The easiest one is to just mulch your plants with them. As they break down over time, they will enrich the soil with nutrients.

You can also throw the grass clippings onto your compost heap where they will decompose and introduce more nitrogen into your black gold. You can later use the compost as mulch, incorporate it into the soil, or make your potting mixes with it.

Note: Grass clippings shouldn’t be the only ingredient in your compost or you won’t get far. Add some carbon materials (cardboard, dried leaves, twigs, etc.), food scraps, and other biodegradable garden waste.

5. Using Coffee Grounds

Using coffee grounds for plants is a great way to introduce more nitrogen to your soil in a natural way. Its NPK is around 2.1:0.3:0.3, so it contains a fair amount of this nutrient.

You can scatter the used coffee grounds on top of the soil and water it to make it release nutrients, or add them to your compost for an additional nitrogen boost.

Or you can brew them into a tea by dissolving one teaspoon of used coffee grounds in a gallon of water. Stir it regularly for a couple of days and then strain the grounds until you’re left with a watery mixture.

Water your plants with it, starting small to see how they react, and gradually increase the amount.

Just know that grinds are somewhat acidic and can slightly alter the soil pH level, so it’s best to use it for acid-loving plants, such as hydrangeas, azaleas, monsteras, philodendrons, African violets, etc.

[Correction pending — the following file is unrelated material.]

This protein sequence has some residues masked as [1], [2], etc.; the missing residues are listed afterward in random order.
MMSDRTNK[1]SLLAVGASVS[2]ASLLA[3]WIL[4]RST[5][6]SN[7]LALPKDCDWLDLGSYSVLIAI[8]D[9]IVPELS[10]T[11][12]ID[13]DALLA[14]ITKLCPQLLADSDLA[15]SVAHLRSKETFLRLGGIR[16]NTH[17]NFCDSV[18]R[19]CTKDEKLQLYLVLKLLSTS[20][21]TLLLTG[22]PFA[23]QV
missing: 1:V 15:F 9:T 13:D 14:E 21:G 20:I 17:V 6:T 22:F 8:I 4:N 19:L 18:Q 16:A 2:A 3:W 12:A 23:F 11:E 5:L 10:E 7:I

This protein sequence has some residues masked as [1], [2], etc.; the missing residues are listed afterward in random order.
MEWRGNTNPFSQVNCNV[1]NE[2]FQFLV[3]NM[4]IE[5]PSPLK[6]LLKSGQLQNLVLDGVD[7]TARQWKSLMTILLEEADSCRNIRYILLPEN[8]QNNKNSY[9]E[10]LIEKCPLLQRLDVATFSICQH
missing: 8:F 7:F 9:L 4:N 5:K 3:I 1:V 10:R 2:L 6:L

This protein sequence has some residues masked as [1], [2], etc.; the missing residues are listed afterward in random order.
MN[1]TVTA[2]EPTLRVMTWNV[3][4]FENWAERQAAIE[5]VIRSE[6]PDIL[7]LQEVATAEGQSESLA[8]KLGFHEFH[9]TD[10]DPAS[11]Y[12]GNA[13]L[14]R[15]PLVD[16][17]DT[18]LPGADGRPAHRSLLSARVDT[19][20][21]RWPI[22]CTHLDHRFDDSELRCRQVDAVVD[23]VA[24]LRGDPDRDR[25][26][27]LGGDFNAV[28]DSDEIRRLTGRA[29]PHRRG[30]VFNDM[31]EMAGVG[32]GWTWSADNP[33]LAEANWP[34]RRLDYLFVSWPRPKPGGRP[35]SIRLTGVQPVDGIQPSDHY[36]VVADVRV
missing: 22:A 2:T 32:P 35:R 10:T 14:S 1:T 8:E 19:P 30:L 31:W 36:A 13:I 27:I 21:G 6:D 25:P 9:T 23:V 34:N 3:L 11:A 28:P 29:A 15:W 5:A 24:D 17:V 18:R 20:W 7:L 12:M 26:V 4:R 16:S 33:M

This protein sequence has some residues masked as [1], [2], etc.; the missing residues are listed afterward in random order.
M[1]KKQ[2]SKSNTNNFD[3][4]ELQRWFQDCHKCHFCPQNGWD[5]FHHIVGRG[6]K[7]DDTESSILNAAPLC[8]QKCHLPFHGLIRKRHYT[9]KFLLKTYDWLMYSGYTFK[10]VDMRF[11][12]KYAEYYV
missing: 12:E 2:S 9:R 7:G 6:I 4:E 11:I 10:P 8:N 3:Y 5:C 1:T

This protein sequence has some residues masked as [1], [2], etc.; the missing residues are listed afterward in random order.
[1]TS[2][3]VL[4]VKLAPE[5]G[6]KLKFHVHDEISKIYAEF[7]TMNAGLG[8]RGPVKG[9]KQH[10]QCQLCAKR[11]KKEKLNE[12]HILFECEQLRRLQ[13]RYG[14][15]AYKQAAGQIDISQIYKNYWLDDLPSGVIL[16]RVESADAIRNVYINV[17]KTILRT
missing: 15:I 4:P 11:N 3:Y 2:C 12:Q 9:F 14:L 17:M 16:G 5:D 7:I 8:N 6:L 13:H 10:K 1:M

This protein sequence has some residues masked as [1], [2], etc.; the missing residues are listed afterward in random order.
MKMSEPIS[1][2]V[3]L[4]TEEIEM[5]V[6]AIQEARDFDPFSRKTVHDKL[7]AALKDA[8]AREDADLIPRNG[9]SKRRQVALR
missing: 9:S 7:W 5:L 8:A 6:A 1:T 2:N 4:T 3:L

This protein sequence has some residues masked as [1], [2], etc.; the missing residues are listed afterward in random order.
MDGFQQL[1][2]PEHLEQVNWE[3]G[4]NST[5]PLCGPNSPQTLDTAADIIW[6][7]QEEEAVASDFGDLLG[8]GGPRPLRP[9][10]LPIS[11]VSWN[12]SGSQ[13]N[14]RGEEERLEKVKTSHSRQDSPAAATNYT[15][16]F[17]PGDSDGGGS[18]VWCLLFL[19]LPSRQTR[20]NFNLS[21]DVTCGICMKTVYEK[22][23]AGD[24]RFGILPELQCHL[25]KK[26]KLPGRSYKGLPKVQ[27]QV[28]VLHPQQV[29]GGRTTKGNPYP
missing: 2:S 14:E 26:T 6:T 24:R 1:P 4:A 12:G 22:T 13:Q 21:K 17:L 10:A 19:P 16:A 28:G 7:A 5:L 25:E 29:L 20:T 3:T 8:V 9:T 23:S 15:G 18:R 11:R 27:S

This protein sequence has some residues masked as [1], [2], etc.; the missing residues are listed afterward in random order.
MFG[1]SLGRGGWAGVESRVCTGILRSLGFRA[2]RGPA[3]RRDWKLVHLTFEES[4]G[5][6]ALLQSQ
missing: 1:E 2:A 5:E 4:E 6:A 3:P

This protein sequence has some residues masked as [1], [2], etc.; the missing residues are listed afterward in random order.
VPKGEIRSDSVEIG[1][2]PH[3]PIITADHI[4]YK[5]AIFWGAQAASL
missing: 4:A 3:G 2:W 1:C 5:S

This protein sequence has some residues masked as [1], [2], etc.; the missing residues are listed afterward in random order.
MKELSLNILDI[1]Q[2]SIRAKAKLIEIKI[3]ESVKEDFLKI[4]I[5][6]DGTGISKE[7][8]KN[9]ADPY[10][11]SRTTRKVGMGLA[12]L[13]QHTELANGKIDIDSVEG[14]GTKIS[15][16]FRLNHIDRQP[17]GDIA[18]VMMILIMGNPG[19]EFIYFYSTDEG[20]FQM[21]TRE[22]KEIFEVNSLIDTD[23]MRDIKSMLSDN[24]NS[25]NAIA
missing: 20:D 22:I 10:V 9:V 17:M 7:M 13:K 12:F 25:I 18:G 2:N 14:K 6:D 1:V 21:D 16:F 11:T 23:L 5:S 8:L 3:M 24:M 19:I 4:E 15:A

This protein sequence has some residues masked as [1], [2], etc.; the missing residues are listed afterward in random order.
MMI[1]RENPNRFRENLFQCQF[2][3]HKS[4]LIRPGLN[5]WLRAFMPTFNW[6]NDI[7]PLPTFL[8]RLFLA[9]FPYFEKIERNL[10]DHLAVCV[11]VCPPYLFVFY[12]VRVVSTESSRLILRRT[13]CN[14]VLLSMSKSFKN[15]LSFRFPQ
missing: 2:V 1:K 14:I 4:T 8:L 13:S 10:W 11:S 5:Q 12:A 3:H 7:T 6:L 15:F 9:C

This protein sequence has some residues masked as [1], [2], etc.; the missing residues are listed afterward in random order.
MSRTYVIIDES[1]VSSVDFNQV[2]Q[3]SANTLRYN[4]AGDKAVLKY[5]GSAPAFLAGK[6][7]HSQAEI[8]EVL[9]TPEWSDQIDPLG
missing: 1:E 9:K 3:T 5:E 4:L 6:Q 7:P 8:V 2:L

Another thing you have to be aware of is that caffeine in the coffee grounds can negatively affect seed germination and slow plant growth if you use it in greater quantities. (5) Therefore, I wouldn’t use them in seed mixes. 

And, of course, coffee grounds aren’t suitable for severe nitrogen deficiencies. They can only add a small amount of this nutrient to boost your plant’s growth, and you should use them only as a supplement, not the main fertilizer.

6. Adding Fish Scraps

Ground up fish is another great way of adding more nitrogen to your soil. Of course, you can’t just throw fish scraps onto your compost pile because it will rot, emit foul odors, and attract all sorts of critters.

Instead, you can grind them using a stick blender, hand grinder, or any other tool in your kitchen. 

Once you get to the desired consistency, you can bury the ground up fish into the soil where you need most nitrogen. Just make sure you bury them at least a foot deep because they do emit a foul odor which can attract all sorts of unwelcome wildlife.